Neda Ulaby

Neda Ulaby reports on arts, entertainment, and cultural trends for NPR's Arts Desk.

Scouring the various and often overlapping worlds of art, music, television, film, new media and literature, Ulaby's radio and online stories reflect political and economic realities, cultural issues, obsessions and transitions, as well as artistic adventurousness— and awesomeness.

Over the last few years, Ulaby has strengthened NPR's television coverage both in terms of programming and industry coverage and profiled breakout artists such as Ellen Page and Skylar Grey and behind-the-scenes tastemakers ranging from super producer Timbaland to James Schamus, CEO of Focus Features. Her stories have included a series on women record producers, an investigation into exhibitions of plastinated human bodies, and a look at the legacy of gay activist Harvey Milk. Her profiles have brought listeners into the worlds of such performers as Tyler Perry, Ryan Seacrest, Mark Ruffalo, and Courtney Love.

Ulaby has earned multiple fellowships at the Getty Arts Journalism Program at USC Annenberg as well as a fellowship at the Knight Center for Specialized Journalism to study youth culture. In addition, Ulaby's weekly podcast of NPR's best arts stories. Culturetopia, won a Gracie award from the Alliance for Women in Media Foundation.

Joining NPR in 2000, Ulaby was recruited through NPR's Next Generation Radio, and landed a temporary position on the cultural desk as an editorial assistant. She started reporting regularly, augmenting her work with arts coverage for D.C.'s Washington City Paper.

Before coming to NPR, Ulaby worked as managing editor of Chicago's Windy City Times and co-hosted a local radio program, What's Coming Out at the Movies. Her film reviews and academic articles have been published across the country and internationally. For a time, she edited fiction for The Chicago Review and served on the editing staff of the leading academic journal Critical Inquiry. Ulaby taught classes in the humanities at the University of Chicago, Northeastern Illinois University and at high schools serving at-risk students.

A former doctoral student in English literature, Ulaby worked as an intern for the features desk of the Topeka Capital-Journal after graduating from Bryn Mawr College. She was born in Amman, Jordan, and grew up in the idyllic Midwestern college towns of Lawrence, Kansas and Ann Arbor, Michigan.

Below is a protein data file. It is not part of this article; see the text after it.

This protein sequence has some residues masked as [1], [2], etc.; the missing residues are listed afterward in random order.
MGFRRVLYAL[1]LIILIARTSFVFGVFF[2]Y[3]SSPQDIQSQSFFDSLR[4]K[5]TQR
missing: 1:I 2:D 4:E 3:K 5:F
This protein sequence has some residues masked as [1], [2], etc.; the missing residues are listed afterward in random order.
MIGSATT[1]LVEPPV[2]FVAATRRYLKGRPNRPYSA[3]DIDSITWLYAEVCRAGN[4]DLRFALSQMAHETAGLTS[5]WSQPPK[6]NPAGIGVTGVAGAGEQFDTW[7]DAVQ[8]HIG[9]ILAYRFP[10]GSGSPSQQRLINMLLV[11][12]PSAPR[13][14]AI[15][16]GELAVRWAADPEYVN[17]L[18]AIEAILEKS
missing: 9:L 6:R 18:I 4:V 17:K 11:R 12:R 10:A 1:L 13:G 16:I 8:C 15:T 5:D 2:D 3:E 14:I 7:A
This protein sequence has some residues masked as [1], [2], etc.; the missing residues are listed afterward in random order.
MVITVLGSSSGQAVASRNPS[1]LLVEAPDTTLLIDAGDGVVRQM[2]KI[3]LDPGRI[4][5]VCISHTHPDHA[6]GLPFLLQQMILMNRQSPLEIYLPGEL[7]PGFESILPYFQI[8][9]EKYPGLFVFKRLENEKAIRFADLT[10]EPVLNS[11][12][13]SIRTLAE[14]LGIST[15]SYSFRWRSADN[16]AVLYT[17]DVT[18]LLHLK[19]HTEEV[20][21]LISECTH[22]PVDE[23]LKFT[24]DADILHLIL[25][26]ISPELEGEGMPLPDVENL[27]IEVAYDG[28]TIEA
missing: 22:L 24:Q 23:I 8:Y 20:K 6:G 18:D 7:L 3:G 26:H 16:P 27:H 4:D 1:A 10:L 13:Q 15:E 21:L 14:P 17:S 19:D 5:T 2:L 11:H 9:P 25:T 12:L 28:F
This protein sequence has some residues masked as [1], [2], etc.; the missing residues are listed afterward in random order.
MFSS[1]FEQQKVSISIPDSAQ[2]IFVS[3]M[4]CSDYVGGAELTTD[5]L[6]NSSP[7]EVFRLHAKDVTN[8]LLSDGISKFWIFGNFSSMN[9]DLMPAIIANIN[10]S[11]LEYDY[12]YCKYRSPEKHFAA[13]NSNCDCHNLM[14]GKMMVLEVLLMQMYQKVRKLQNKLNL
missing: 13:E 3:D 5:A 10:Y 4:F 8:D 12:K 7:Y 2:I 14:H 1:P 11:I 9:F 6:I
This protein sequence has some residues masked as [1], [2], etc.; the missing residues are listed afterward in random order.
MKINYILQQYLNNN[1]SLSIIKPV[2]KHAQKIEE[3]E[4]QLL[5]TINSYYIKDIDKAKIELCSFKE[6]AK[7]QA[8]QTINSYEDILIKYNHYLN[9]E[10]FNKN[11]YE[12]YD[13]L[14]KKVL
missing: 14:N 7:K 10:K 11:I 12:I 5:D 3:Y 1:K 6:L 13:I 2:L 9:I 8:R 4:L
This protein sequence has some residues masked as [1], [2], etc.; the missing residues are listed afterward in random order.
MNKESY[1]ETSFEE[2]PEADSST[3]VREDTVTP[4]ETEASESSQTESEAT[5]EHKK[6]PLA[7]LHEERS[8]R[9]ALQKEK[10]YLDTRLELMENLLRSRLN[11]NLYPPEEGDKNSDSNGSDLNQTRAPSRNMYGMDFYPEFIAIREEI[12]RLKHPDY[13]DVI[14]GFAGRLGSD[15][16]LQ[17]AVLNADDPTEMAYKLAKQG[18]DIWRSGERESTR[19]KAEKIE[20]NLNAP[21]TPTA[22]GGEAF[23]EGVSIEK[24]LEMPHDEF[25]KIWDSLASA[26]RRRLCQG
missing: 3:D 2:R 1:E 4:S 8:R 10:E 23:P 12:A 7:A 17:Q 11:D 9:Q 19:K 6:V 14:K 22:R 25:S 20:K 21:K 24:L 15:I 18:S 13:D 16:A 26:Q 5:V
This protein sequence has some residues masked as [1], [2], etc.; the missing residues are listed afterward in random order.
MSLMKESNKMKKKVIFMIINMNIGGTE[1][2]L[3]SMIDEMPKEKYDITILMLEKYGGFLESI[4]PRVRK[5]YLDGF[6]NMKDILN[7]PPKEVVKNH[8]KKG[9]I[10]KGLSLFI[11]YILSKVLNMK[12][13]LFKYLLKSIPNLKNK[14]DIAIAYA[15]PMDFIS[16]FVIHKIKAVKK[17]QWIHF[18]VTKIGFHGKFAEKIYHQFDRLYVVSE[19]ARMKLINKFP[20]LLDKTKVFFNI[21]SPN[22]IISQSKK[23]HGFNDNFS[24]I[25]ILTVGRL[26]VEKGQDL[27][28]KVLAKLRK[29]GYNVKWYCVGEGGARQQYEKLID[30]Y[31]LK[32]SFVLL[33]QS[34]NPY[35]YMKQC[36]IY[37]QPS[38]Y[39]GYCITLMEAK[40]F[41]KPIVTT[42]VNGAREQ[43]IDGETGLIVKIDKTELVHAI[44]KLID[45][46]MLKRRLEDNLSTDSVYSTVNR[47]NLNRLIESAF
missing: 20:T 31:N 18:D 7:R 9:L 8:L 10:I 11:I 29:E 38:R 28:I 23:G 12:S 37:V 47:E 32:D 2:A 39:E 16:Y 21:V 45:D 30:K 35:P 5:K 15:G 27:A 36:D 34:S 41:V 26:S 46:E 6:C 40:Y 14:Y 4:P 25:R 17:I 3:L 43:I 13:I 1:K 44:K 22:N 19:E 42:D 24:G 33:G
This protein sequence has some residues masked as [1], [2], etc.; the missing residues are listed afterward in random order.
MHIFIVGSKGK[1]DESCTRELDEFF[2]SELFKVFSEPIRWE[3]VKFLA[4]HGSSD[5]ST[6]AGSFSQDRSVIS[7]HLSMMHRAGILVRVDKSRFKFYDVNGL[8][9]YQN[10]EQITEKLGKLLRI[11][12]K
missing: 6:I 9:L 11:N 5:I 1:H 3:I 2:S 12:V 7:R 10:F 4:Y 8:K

Pages

History
4:44 am
Sat August 1, 2015

Edison's 'Little Monsters' Restored To Their Original Freakishness

Originally published on Sat August 1, 2015 8:31 am

Copyright 2015 NPR. To see more, visit http://www.npr.org/.

Transcript

SCOTT SIMON, HOST:

A word of caution now. You're about to hear the old nursery rhyme "Little Jack Horner" in the creepy voice of one of the world's first talking dolls.

(SOUNDBITE OF TALKING DOLL)

Read more
Movies
2:11 pm
Sun July 26, 2015

Getting The Ants In 'Ant-Man' Right Was No Tiny Challenge

Originally published on Sun July 26, 2015 2:48 pm

Copyright 2015 NPR. To see more, visit http://www.npr.org/.

Transcript

ARUN RATH, HOST:

Superheroes, by definition, are extraordinary individuals - not exactly the type to blend in with a crowd - but what about Ant-Man?

(SOUNDBITE OF FILM, "ANT-MAN")

Read more
Television
12:44 am
Mon July 6, 2015

After Sketchy Science, Shark Week Promises To Turn Over A New Fin

Originally published on Wed July 8, 2015 5:48 pm

It has been called the "Super Bowl of the ocean."

Shark Week is a ratings bonanza for the Discovery Channel with more than 40 million people tuning in last year. Shark Week kicked off this weekend with the most hours of programming ever in its 28-year history But many scientists think the huge audiences — and the hype — have come at the expense of real science.

A generation of shark scientists cut their teeth on Shark Week.

Read more
All Tech Considered
2:09 am
Thu June 25, 2015

For Online Video Stars, YouTube Is No Longer The Only Stage

Anna Akana, a bespectacled, 25-year-old comedian who writes, directs and stars in skits about everything from personal stories, to friendship and even dealing with anxiety, says she is sort of over YouTube.